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Pepsi cans thrown at officers, 25 arrested as Portland May Day protest turns into riot


The Portland Police Bureau said it arrested 25 people after a May Day protest turned into a riot in which suspects set fires, broke windows, spray-painted a police car and threw a full can of Pepsi that struck a paramedic.

Police accused the arrested of disorderly conduct, riot, arson, criminal mischief, theft and assault.

Among the 25 arrested, three were juveniles who police released to their respective parents. The 22 adults face charges of rioting, disorderly conduct in the second degree, resisting arrest and interfering with a police officer, and could face additional charges.

“Early in the march, which was scheduled to travel through downtown Portland and return to Shemanksi Park, rocks and projectiles were being launched at police officers and paramedics, including a full Pepsi can that struck a Portland Fire & Rescue paramedic,” the Portland Police Bureau said in a statement on Monday. “Shortly after that, the situation devolved into a full-scale riot with random acts of vandalism to downtown businesses, cars, and public and private property.”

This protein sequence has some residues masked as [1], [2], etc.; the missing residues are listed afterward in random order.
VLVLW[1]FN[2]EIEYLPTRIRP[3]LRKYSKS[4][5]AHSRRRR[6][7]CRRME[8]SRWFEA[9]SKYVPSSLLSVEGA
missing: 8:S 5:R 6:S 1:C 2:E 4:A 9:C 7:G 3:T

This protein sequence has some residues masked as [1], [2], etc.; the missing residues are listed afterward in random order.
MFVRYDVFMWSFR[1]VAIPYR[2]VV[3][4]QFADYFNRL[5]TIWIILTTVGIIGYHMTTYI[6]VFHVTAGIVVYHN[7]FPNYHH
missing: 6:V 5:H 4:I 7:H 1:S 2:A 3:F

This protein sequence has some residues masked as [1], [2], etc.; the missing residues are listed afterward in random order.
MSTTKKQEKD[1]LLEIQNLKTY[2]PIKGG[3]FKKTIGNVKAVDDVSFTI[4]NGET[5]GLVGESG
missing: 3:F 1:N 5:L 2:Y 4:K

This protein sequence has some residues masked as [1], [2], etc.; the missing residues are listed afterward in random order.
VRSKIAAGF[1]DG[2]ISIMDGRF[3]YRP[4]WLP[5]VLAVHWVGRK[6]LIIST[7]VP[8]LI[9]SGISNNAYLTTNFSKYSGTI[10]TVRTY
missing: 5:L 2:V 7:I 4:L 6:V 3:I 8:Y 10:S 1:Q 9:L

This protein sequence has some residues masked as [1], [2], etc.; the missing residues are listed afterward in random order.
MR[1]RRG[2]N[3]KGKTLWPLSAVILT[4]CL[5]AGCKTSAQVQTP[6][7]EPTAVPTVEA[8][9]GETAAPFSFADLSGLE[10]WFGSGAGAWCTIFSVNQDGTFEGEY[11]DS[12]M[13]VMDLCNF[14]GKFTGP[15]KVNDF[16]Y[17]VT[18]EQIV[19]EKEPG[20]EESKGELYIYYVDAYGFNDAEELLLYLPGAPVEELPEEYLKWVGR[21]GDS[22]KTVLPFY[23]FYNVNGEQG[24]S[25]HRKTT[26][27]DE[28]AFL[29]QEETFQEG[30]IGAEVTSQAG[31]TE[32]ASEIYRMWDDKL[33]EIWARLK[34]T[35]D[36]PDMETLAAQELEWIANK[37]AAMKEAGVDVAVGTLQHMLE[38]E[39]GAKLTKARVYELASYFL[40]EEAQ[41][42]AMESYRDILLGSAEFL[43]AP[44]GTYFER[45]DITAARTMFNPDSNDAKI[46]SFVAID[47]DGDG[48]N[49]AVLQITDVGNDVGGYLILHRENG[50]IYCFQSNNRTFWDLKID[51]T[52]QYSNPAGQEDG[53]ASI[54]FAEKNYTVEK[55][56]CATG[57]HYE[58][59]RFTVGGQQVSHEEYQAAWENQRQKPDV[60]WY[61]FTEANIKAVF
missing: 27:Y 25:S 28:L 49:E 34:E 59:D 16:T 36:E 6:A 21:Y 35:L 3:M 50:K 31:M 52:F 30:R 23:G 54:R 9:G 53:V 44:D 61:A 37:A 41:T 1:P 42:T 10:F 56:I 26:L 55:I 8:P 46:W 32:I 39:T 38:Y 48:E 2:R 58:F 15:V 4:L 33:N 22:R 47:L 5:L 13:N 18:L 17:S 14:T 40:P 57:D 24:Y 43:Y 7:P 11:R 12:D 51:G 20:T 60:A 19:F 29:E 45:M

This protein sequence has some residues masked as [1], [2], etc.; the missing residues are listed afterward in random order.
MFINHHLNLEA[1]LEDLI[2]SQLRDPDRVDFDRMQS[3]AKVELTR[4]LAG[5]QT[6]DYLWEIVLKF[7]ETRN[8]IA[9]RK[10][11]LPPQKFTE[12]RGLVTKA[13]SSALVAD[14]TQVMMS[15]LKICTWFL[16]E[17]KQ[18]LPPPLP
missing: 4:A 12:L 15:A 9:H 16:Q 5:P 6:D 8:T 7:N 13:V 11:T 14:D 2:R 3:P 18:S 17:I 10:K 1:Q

Police said rioters set fires in the street and in garbage can, vandalized and spray-painted a police car, and attempted to set at least one business on fire. The rioters threw objects at police or firefighters such as rocks, bottles, ball bearings, fireworks, smoke bombs and road flares, police said.

Authorities revoked the permit for the May Day rally 90 minutes after the march began and told everyone to leave the area. Police said it used “limited deployments” of non-lethal weapons during the riot, such as flash bangs grenades.

The Portland May Day Coalition, which organized the protest, said late Monday that “Portland police chose to violently escalate a peaceful march.”

“There will be a lot of articles about ‘the march turning violent’ but make no mistake, the PPB attacked a permitted march whose only goal was to keep moving along its planned route because some noisemakers and name-calling were enough of an excuse for them to use their large surplus of explosives and chemical weapons against those who had committed to rise, resist, and unite, against fascism and capitalism,” the organization said in a statement.

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